It was more than a year ago—before PlayStation 5 was formally announced—that Sony confirmed its ‘next-gen console’ would continue to support PlayStation VR. Luckily those plans haven’t changed; following the full reveal of the system last week, the company affirms that PS5 will support PSVR. But we still aren’t expecting to see a PSVR 2 announcement until after the console launches.
Although Sony didn’t indicate that any of the games announced during last week’s PS5 reveal will support VR, the company has affirmed that the new console will support the PSVR headset.
“The current PS VR headset is compatible with the new console. We’ll have more product details to share as we get closer to launch,” a spokesperson told Road to VR.
We also asked two of the new games announced last week—Astro’s Playroom and Resident Evil 8: Village—would support VR like their predecessors, but the company said it has “no additional announcements to make at this time.”
PS5 Backwards Compatibility with PSVR & PS4 Games
While Sony had previously stated that PS5 would be compatible with PSVR, it wasn’t a full-blown announcement; it was revealed largely as a side-comment in an interview between Wired and PS5’s Lead System Architect, Mark Cerny.
“I won’t go into the details of our VR strategy today, beyond saying that VR is very important to us and that the current PSVR headset is compatible with the new console,” Cerny told Wired at the time.
Since then, the company has hardly spoken of VR on PlayStation 5. That makes this affirmation good news, because we know for sure the company hasn’t had any second thoughts about PlayStation VR support on PS5.
So far there’s no native PS5 games that have been confirmed with VR support, but at a minimum we known that the console supports backwards compatibility; Sony expects the “overwhelming majority of the 4,000+ PS4 titles will be playable on PS5,” which will naturally include PSVR games as well.
PlayStation 5 is a Huge Hardware Upgrade for PSVR
As far as processing power, the seven year old PlayStation 4 has aged surprisingly well for VR (partly thanks to PSVR’s low resolution). But it’s clear that hardware improvements would allow developers to create more visually ambitious games for the system.
PlayStation 5 is many times more powerful than its predecessor. Beyond a simple boost in CPU and GPU speeds, the console boasts a new architecture that’s streamlined for a high-speed SSD, which Sony says will allow developers to create games not previously possible. Here’s the official PS5 specifications:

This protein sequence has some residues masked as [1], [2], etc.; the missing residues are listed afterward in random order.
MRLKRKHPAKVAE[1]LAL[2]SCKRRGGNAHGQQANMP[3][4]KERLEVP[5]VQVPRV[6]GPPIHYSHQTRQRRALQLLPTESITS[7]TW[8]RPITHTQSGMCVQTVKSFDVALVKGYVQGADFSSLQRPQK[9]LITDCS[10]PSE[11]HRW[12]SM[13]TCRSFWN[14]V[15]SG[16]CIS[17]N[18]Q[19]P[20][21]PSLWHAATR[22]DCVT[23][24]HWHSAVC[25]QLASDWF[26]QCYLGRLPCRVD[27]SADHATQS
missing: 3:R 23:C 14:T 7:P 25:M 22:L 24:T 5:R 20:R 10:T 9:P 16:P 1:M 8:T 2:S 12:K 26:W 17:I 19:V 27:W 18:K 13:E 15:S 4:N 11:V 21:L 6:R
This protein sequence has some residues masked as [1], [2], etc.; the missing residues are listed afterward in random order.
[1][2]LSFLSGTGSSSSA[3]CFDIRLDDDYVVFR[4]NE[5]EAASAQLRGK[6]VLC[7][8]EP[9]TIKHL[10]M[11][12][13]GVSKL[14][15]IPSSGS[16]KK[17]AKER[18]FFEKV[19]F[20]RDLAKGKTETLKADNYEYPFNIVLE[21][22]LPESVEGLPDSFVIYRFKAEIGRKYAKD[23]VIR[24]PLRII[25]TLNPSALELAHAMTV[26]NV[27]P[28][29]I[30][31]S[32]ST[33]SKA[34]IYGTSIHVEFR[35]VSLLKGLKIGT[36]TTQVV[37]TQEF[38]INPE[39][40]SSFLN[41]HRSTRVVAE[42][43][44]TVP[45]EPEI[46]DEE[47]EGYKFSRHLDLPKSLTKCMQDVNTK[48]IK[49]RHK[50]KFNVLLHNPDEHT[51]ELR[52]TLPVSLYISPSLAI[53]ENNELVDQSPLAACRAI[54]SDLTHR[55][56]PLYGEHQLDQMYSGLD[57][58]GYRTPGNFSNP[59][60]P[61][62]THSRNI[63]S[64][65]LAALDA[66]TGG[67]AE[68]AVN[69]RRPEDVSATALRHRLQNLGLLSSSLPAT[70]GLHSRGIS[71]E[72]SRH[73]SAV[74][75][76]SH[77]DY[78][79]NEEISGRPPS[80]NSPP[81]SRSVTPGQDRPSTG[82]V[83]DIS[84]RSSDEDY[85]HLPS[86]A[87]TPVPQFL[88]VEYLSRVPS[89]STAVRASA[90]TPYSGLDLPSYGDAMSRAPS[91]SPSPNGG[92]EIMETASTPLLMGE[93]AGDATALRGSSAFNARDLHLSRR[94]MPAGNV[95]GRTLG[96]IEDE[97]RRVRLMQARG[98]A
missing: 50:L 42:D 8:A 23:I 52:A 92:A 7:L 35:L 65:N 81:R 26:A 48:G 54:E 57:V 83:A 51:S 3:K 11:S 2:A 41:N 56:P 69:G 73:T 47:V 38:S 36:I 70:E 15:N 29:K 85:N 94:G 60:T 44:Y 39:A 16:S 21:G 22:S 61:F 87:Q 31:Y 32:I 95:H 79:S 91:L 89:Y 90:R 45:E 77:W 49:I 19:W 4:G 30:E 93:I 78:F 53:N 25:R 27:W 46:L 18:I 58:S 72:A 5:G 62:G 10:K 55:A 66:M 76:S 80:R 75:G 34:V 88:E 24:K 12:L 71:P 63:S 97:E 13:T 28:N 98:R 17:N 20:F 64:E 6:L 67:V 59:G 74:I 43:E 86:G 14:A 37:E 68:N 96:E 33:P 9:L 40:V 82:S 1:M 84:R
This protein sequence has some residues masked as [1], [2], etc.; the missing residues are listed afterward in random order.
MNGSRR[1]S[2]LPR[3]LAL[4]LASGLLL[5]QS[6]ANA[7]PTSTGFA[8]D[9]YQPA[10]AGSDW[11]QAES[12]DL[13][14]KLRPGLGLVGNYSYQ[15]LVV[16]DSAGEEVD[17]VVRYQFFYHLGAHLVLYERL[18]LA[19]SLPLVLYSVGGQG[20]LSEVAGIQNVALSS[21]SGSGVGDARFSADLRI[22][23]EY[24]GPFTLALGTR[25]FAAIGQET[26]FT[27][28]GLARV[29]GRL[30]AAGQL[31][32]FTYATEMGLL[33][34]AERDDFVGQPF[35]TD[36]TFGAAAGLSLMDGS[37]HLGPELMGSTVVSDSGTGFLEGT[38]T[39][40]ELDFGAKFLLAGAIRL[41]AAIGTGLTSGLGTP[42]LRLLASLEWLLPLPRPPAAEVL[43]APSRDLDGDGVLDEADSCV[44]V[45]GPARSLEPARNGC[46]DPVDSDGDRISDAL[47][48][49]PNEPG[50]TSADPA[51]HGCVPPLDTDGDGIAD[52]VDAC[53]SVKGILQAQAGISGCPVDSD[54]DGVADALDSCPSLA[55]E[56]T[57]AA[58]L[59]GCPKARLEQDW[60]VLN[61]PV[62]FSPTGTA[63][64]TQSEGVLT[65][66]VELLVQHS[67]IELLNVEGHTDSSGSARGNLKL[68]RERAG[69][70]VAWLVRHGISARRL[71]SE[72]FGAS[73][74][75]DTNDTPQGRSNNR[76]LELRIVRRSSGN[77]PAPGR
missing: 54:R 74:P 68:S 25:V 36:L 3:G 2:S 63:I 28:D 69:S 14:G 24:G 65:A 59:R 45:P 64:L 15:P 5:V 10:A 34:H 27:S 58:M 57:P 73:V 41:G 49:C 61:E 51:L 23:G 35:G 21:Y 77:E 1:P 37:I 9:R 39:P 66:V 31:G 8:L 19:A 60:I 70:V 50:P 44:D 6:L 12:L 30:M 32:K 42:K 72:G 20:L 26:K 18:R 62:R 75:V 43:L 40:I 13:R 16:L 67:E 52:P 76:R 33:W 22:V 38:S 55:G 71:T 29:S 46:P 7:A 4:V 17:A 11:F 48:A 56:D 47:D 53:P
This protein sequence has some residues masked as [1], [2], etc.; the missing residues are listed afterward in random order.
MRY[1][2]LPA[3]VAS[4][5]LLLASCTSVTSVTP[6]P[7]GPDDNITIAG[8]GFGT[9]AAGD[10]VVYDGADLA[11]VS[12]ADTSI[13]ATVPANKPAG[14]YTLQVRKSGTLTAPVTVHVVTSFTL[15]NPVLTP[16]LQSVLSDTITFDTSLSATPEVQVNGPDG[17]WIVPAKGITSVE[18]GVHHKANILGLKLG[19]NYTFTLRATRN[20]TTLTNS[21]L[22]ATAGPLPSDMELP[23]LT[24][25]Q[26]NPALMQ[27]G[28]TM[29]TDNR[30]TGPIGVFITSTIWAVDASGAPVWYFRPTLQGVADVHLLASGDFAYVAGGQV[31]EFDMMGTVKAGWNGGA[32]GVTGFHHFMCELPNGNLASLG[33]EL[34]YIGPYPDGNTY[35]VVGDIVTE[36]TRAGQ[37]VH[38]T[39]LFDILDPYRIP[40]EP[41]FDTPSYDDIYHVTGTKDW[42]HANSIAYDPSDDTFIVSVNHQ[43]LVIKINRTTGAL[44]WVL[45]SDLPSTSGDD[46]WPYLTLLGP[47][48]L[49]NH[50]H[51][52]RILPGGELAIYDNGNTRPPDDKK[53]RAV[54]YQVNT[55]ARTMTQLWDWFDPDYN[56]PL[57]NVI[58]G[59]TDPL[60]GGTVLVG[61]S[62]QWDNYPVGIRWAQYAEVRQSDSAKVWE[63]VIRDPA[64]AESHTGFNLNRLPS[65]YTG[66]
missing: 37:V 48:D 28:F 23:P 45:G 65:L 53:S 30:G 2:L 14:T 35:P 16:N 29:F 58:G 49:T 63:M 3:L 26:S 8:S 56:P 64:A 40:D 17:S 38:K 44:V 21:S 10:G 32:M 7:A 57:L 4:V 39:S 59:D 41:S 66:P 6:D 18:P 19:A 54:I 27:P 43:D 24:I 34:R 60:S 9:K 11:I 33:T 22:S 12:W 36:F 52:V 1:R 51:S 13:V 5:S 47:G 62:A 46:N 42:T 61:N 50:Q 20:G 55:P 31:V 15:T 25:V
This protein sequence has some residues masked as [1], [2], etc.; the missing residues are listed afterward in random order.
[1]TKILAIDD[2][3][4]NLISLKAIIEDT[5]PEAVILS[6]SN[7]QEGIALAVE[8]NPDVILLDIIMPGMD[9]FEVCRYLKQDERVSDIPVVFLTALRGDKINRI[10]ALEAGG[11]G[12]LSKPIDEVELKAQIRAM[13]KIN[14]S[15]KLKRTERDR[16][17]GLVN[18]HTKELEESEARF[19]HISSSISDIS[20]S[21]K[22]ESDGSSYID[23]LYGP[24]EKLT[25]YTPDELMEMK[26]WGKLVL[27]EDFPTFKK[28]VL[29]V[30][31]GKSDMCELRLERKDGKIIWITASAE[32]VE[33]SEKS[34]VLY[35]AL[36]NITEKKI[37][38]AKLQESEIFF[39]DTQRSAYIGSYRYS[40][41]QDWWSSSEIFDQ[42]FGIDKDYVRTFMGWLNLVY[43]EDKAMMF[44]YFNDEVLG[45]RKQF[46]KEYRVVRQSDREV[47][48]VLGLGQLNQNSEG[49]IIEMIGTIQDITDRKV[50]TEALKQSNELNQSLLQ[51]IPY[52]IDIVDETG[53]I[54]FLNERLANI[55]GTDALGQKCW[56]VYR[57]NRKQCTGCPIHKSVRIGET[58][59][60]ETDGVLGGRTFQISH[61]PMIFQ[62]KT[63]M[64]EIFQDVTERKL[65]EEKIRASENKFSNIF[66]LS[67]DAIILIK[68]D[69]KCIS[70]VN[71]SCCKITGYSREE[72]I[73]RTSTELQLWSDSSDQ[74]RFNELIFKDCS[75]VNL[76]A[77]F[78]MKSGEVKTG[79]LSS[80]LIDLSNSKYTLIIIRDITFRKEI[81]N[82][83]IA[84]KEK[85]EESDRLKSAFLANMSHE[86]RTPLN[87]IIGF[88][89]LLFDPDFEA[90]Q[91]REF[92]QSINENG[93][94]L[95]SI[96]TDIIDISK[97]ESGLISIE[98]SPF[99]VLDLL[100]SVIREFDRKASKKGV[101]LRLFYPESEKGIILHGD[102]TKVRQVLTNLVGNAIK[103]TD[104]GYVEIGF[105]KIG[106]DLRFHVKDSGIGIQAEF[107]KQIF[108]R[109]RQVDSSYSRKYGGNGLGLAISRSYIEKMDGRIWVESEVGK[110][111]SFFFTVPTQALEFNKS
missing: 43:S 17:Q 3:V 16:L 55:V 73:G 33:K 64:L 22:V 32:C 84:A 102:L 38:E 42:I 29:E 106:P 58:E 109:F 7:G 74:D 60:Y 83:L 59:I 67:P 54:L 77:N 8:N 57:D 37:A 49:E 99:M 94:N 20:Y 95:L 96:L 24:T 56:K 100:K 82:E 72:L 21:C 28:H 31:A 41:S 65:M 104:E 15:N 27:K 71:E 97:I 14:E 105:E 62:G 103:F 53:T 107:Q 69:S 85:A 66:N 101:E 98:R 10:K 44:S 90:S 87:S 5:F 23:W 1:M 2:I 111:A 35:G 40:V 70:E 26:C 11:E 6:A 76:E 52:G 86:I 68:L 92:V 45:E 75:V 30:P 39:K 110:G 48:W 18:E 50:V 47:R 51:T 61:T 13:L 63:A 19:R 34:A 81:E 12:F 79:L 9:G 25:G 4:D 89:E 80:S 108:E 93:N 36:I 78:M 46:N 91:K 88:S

|x86-64-AMD Ryzen ‘Zen 2’
|8 Cores / 16 Threads
|Variable frequency, up to 3.5 GHz
|AMD Radeon RDNA 2-based graphics engine
|Ray Tracing Acceleration
|Variable frequency, up to 2.23 GHz (10.3 TFLOPS)
|5.5GB/s Read Bandwidth (Raw)
|PS5 Game Disc
|Ultra HD Blu-ray, up to 100GB/disc
|Support of 4K 120Hz TVs, 8K TVs, VRR (specified by HDMI ver.2.1)
|‘Tempest’ 3D AudioTech
While these processing and bandwidth improvements are certain to benefit any game built for PS5, the immersive benefits of the console’s new ‘Tempest’ 3D audio capabilities are most exciting for their use in VR.
Sony says that PS5 will give developers far more processing power dedicated to audio, allowing the system to accurately model many 3D sound sources simultaneously, and then project that sound based on an HRTF profile (which alters the sound to more closely resemble sounds coming from the real world).
While each person’s HRTF profile is different (based on the shape of their ears and head), there’s no easy way to generate your own custom profile. Knowing that, Sony says PS5 will offer a handful of pre-built profiles, and users will get to pick which one offers the most accurate 3D sound for their own ears.
Beyond the improvements in raw horsepower and 3D audio processing, a new stereo HD camera was also announced alongside PS5 and it could mean a tracking upgrade for PSVR and PSVR 2.
Sony Isn’t Expected to Announce PSVR 2 Until After PS5 Launches
Although a PSVR 2 headset seems likely, Sony has been fairly clear that it wouldn’t announce a new headset until sometime after the launch of PS5. Last year the company’s Senior VP of Research & Development, Dominic Mallinson, said as much.
“There’s no reason for us to coincide [a new VR headset] with a new console. From the point of view of the consumer, to be bombarded with many many things—oh, you have to buy this, you have to buy that—is a message that we don’t want to send. In some ways, it’s good to have a little breathing space between those things,” CNET reported him saying at the time. Mallinson also hinted that Sony is researching features like HDR, wireless, and eye-tracking for PSVR 2.
The original PSVR headset launched in late 2016, a whole three years after the launch of PS4. The headset alone was introduced at $400 (the same price as PS4 itself at the time), though the bundle with the PS Camera (required) and PS Move controllers (optional) was $500. That’s certainly expensive, but because it wasn’t released at the same time as the console, it may have been seen more as a mid-cycle upgrade for existing PS4 owners, thereby avoiding the sticker shock of the combined console + headset price of $900.
So it seems sensible that Sony will follow a similar strategy with PSVR 2 on PS5, but ultimately the bigger factor may be what kind of technology the company can fit into the headset at their target price point. Sony has aggressively reduced the price of PSVR down to $350 for the full bundle, and it seems like that’s roughly where PSVR 2 will need to stay to compete against the likes of low cost PC headsets like Rift S and even standalone headsets like Quest.